There was a call to worship, then we sang about how we wanted to worship God, we sang songs about God in the 3rd person
how we’d raise our hands
how we’d raise our voices
what we feel about Him
what heaven would be like
and even what God feels about us
but we never quite got around to actually worshiping HIM.
The music was powerful and carried us on a wave of emotion, but when it was over, there was a cavernous emptiness, a void.
We had come to the outer courts, we had called others to come, we’d talked to God, told Him about our feelings and how we wanted to worship Him…
then we turned around and went home.
We never made it past the outer courts. We never entered the most holy place where we commune with God, face-to-face and in the first person.
Certainly there are examples in Scripture of these kinds of songs:
A call to worship
A proclamation of how we worship
A declaration of our love and adoration
A description of who God is
There is even a verse that says that God rejoices over us with singing. But every time you see these examples, paired with them is a clear and definitive example of actual worship directly to God.
You see, we can call people to worship and then talk about worship, but let’s look at what worship really is.
The etymology of the word worship is literally “worthy-ship”, meaning giving reverence to a divine being.
We can do this in a number of ways:
Music, song and dance
Proclamation, shout, strong expression of emotion
But when we look at scriptural examples of worship we see that actual worship was vertical, not horizontal.
It was always man extolling God, not God speaking to man (the Lord singing over us), not man speaking to man.
And this is where I think a lot of confusion has entered what we now term worship.
God speaking to man is not worship, but instruction.
Man speaking to man is encouragement and edification.
While I realize that some may think me nit-picky, I do believe it is actually important that we examine biblical worship and take great care to make sure that our congregational and personal times of worship resemble that.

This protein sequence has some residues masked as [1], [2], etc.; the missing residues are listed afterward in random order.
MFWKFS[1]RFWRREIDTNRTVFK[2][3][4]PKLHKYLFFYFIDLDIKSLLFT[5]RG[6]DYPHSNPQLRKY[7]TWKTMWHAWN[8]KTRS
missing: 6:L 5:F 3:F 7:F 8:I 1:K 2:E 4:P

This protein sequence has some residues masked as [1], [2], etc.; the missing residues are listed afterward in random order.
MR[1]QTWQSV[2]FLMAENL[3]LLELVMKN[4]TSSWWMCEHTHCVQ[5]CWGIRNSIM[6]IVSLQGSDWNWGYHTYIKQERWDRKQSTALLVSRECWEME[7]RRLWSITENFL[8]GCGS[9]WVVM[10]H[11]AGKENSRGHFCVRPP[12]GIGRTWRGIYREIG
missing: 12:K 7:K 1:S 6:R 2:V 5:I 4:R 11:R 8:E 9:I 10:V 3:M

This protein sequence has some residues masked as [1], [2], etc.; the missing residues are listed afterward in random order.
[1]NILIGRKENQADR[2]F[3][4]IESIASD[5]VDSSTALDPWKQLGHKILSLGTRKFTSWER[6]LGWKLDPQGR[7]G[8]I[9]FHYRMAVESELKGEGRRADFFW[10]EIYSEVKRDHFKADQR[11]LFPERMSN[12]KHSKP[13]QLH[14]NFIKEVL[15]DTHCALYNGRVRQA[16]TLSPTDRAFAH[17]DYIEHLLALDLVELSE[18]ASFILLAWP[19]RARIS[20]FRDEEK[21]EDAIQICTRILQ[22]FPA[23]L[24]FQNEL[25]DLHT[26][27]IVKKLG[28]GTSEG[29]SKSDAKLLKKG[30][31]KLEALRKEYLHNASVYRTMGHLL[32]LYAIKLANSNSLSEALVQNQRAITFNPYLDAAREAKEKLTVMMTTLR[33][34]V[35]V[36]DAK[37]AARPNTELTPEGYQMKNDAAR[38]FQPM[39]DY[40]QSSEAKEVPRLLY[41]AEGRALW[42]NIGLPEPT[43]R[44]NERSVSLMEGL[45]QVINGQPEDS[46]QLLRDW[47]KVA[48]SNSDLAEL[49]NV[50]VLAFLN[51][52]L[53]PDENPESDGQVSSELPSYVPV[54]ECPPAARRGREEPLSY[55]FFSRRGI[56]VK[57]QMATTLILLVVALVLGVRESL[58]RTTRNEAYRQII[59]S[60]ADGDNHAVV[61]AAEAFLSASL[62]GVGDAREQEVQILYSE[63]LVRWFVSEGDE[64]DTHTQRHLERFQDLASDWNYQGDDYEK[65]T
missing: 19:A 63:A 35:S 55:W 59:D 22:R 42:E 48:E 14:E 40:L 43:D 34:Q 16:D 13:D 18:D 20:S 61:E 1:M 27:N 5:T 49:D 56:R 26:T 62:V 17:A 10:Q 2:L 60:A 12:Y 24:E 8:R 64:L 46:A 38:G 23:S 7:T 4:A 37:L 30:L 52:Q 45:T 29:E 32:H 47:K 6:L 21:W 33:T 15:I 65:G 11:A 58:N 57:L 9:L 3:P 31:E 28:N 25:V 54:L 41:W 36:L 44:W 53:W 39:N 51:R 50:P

I do believe it is vitally important what we sing in our congregational and personal times of worship.
If our times of worship are comprised mostly of us: what we feel, what we do, and 3rd person lyrics about God then our focus is off course.
I believe that words are extremely powerful. There is something deeply significant that happens in our heart when we move from singing, “He is holy” (a 3rd person, horizontal declaration, man speaking to man declaring who God is) to “You are holy” (a 1st person, vertical declaration of worship to God.)
Speaking about God in the 3rd person carries a level of significance, but there is a degree of separation present when we sing about Him in the 3rd person that is removed when we begin to sing to Him in the 1st person.
I find it fascinating that for years the church has been embroiled in debate over what style of music we should sing in the church.
We’re quick to toss out old songs
We tire easily of songs that have been “outsung”
We focus more on what’s new and popular
We complain the music is too loud
We grumble about the drums and electric guitar
We think every new worship song sounds like U2
The style of music has taken on greater importance.
But what I find lacking in most conversations is what the lyrics are saying.
Shouldn’t the words carry importance in the conversation? In fact, shouldn’t they carry even greater importance? Because the words, not the music, determine if we’ve ever really moved past the outer courts and into the holy place.
What happens inside when we truly worship God, when we sing directly to Him about who He is and what He’s done, is deep intimacy that changes us.
We look upon Him in all His holiness and glory that exposes our own human condition.
We cannot look at His holiness in this way and walk away unchanged.
The calls to worship, the declarations of our love for Him, the songs that declare that we will worship, lift our hands and bow down before Him, and even the songs about who God is in the 3rd person are good songs and we need to sing those songs.
But let us not forget to truly enter into His presence and worship Him, sing to Him, and look upon Him in all His holiness and glory.
Let us not neglect intimacy in worship.
Because this is truly worship.
This post is part of the Worship Series
- Rosilind, a Pacific Northwest native, is a missionary living in Croatia and married to her hero. Together they live in the country with their 2 active boys where she enjoys fruity candles and a hot cup of herbal tea on a blustery fall evening. She holds an Associates of Practical Theology and is passionate about discipling and encouraging women. Her passion for writing led her to author a number of books. She is the author of A Little R & R where she encourages women to find contentment in what God created them to be. She can also be found at these other places on a regular basis. You can follow her on Facebook, Twitter, Pinterest and Google +.